Restaurants / Restaurant Guide


Review excerpt: Chef Koichi Hashimoto's creative cooking is like an interactive performance, in a setting that is always easygoing and relaxed. He offers only one tasting menu — a sophisticated multicourse meal that unfolds for up to three hours — and there is only one sitting each evening.

You need only glance at Hashimoto's compact open kitchen to understand why: Space is at a premium at Celaravird and his crew have to clear the equipment for each course before embarking on the next. But there is another reason: He doesn't want to spoil the element of surprise.

Some dishes are miniature landscapes, evoking sandy summer beaches or austere temple gardens. You may be served a single giant droplet resting at the base of a jade-green lotus leaf. The stones in your "rock garden" may turn out to be edible. Your dessert might even resemble a traditional Japanese hand-held firework.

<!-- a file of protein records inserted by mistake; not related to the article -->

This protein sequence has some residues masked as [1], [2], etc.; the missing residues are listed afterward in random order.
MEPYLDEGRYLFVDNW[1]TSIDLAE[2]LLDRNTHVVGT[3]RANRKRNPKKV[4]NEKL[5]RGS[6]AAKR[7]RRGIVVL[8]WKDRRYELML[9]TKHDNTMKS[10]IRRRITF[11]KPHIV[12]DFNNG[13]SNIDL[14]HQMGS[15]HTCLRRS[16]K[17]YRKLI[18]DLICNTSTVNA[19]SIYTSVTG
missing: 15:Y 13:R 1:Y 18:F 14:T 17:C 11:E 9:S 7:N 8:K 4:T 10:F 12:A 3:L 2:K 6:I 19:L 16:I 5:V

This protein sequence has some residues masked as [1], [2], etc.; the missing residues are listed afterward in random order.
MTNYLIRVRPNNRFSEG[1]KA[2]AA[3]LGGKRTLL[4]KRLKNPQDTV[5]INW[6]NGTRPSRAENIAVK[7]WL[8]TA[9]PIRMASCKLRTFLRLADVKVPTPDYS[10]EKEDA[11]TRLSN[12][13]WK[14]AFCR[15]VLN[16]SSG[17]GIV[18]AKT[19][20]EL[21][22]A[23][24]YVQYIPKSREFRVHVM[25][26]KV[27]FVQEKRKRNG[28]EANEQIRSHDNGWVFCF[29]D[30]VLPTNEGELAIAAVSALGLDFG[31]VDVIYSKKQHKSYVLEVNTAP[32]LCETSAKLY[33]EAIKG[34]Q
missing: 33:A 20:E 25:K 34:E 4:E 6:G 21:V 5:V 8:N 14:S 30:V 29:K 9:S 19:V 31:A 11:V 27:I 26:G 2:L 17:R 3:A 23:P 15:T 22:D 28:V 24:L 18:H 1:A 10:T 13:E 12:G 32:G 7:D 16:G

Hashimoto hails from Osaka and originally trained in French cuisine. But working in Spain had an even greater impact on him — especially the season he spent at ElBulli, the celebrated (and now long-closed) modernist restaurant in Catalonia, whose cooking epitomized the term "molecular gastronomy."

In line with the nationwide state of emergency declared on April 16, the government is strongly requesting that residents stay at home whenever possible and refrain from visiting bars, restaurants, music venues and other public spaces.